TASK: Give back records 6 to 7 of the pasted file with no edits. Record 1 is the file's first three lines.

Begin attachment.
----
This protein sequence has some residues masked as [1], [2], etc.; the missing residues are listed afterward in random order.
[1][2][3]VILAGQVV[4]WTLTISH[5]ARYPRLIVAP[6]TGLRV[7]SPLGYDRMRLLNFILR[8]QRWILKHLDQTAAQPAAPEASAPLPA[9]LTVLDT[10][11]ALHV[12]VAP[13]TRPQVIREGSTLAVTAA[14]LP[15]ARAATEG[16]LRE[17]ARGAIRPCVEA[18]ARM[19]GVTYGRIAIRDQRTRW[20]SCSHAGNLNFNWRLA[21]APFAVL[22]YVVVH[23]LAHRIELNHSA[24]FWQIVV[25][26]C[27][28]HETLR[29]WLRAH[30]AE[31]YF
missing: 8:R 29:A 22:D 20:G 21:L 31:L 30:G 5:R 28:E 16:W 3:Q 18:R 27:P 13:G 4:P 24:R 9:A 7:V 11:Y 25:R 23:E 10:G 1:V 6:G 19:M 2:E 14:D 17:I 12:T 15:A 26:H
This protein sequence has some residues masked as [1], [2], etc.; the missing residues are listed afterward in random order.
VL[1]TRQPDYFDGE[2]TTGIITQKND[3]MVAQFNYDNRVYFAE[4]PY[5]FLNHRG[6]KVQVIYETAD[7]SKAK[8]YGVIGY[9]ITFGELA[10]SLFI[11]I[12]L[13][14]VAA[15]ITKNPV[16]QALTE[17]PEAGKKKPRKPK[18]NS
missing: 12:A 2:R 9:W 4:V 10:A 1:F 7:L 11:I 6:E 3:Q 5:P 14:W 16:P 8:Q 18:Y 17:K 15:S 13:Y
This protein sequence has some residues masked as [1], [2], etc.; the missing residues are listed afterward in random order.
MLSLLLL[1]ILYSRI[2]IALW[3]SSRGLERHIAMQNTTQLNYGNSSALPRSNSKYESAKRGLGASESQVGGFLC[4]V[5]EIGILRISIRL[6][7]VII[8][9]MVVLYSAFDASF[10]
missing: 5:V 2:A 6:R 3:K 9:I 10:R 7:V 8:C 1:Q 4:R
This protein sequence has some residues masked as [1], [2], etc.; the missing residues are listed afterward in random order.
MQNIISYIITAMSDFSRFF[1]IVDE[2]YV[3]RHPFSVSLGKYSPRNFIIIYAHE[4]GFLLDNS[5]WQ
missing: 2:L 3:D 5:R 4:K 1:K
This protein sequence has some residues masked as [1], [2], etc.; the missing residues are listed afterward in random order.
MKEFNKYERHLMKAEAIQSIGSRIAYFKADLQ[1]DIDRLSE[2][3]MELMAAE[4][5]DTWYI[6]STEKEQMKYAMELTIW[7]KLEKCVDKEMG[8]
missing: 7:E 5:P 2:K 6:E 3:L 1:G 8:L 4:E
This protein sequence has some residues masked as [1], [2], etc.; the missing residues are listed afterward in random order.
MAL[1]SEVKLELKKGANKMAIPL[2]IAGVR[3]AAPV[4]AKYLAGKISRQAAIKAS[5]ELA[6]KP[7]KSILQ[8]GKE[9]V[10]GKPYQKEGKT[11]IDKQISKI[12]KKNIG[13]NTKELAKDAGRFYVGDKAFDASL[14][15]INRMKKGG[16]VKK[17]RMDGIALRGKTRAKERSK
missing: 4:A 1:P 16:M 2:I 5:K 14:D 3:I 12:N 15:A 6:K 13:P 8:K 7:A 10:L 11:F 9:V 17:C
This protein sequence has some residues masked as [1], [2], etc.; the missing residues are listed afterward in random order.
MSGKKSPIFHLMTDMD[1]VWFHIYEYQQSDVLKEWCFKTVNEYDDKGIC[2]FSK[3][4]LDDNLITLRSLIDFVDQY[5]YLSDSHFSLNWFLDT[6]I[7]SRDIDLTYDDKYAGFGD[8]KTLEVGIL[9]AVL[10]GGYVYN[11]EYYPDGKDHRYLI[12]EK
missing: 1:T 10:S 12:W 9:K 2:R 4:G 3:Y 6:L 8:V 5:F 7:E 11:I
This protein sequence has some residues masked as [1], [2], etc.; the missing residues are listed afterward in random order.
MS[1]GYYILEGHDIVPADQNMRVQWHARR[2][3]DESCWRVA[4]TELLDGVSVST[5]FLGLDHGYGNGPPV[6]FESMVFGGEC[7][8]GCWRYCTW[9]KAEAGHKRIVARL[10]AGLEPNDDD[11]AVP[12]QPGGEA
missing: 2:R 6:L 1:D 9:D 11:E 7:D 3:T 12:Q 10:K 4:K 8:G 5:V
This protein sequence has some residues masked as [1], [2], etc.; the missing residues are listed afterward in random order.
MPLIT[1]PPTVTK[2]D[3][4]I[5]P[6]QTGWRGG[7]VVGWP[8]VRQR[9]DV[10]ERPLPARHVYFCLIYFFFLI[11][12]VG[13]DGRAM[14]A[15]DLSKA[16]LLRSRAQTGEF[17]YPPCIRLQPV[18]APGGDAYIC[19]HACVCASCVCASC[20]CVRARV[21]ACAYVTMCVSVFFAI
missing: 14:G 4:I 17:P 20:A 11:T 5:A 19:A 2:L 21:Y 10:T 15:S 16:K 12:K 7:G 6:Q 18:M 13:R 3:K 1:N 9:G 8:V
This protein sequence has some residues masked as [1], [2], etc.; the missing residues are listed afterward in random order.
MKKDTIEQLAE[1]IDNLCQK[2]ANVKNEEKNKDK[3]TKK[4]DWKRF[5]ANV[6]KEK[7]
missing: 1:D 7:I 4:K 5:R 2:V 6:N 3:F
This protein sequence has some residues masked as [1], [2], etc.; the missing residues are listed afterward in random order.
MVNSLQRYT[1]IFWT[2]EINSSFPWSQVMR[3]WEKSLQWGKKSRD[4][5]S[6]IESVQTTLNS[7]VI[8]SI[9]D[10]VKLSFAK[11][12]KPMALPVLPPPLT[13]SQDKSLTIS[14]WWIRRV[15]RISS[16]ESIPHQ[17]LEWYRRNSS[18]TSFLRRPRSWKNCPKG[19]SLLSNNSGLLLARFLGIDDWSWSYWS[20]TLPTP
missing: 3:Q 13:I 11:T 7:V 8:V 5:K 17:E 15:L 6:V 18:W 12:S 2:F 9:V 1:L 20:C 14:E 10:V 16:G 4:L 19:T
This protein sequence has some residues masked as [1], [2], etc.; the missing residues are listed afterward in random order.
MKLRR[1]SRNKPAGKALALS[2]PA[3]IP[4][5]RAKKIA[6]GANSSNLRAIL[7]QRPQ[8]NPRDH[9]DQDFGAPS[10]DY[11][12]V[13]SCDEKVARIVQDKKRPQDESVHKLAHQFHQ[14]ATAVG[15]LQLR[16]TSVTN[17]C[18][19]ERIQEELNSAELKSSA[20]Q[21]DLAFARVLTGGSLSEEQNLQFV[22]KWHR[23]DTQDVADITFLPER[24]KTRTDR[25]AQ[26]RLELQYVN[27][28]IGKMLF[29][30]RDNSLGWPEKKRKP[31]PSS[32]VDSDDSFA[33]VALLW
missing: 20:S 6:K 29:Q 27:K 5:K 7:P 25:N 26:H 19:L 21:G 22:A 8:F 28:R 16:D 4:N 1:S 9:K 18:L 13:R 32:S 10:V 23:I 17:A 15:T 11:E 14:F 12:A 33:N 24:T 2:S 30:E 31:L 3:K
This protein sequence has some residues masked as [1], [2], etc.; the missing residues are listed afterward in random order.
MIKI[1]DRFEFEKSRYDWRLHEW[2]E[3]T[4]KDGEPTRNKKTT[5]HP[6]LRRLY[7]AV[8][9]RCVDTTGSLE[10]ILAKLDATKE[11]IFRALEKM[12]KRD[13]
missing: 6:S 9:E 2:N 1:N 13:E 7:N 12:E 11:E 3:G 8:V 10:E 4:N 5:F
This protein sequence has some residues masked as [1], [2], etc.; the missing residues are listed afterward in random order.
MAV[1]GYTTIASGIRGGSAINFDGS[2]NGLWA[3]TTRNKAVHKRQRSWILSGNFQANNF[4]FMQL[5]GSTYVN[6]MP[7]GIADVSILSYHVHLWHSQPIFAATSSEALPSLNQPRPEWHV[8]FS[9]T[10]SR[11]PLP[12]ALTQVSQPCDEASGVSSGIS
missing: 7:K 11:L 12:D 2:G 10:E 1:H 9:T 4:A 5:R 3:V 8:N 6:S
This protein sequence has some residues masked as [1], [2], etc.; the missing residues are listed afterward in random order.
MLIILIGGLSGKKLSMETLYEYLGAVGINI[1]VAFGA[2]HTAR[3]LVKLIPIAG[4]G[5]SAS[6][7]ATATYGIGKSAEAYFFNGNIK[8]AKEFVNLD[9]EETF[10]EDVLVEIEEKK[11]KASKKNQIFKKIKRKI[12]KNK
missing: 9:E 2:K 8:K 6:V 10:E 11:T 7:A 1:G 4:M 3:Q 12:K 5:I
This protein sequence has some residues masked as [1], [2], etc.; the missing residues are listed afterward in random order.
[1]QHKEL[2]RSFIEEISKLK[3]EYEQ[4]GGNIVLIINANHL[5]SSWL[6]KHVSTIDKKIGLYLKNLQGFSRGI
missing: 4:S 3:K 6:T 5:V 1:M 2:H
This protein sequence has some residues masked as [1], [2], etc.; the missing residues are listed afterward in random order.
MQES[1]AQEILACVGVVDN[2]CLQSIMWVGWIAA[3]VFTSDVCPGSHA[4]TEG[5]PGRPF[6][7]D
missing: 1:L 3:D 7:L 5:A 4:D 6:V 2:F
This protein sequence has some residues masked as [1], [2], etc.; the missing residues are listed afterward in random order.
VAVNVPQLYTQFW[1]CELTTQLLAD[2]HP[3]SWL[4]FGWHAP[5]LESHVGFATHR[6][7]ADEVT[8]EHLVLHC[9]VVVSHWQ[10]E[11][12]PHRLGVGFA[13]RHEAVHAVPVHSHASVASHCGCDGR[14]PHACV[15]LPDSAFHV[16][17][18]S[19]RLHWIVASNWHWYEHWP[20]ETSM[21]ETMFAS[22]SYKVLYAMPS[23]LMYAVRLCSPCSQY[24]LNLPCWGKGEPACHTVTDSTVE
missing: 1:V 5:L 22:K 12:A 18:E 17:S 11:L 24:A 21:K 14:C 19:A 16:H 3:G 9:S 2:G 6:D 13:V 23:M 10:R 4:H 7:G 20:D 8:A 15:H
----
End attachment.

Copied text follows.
This protein sequence has some residues masked as [1], [2], etc.; the missing residues are listed afterward in random order.
MAL[1]SEVKLELKKGANKMAIPL[2]IAGVR[3]AAPV[4]AKYLAGKISRQAAIKAS[5]ELA[6]KP[7]KSILQ[8]GKE[9]V[10]GKPYQKEGKT[11]IDKQISKI[12]KKNIG[13]NTKELAKDAGRFYVGDKAFDASL[14][15]INRMKKGG[16]VKK[17]RMDGIALRGKTRAKERSK
missing: 4:A 1:P 16:M 2:I 5:K 14:D 3:I 12:N 15:A 6:K 13:P 8:K 7:A 10:L 11:F 9:V 17:C
This protein sequence has some residues masked as [1], [2], etc.; the missing residues are listed afterward in random order.
MSGKKSPIFHLMTDMD[1]VWFHIYEYQQSDVLKEWCFKTVNEYDDKGIC[2]FSK[3][4]LDDNLITLRSLIDFVDQY[5]YLSDSHFSLNWFLDT[6]I[7]SRDIDLTYDDKYAGFGD[8]KTLEVGIL[9]AVL[10]GGYVYN[11]EYYPDGKDHRYLI[12]EK
missing: 1:T 10:S 12:W 9:K 2:R 4:G 3:Y 6:L 8:V 5:F 7:E 11:I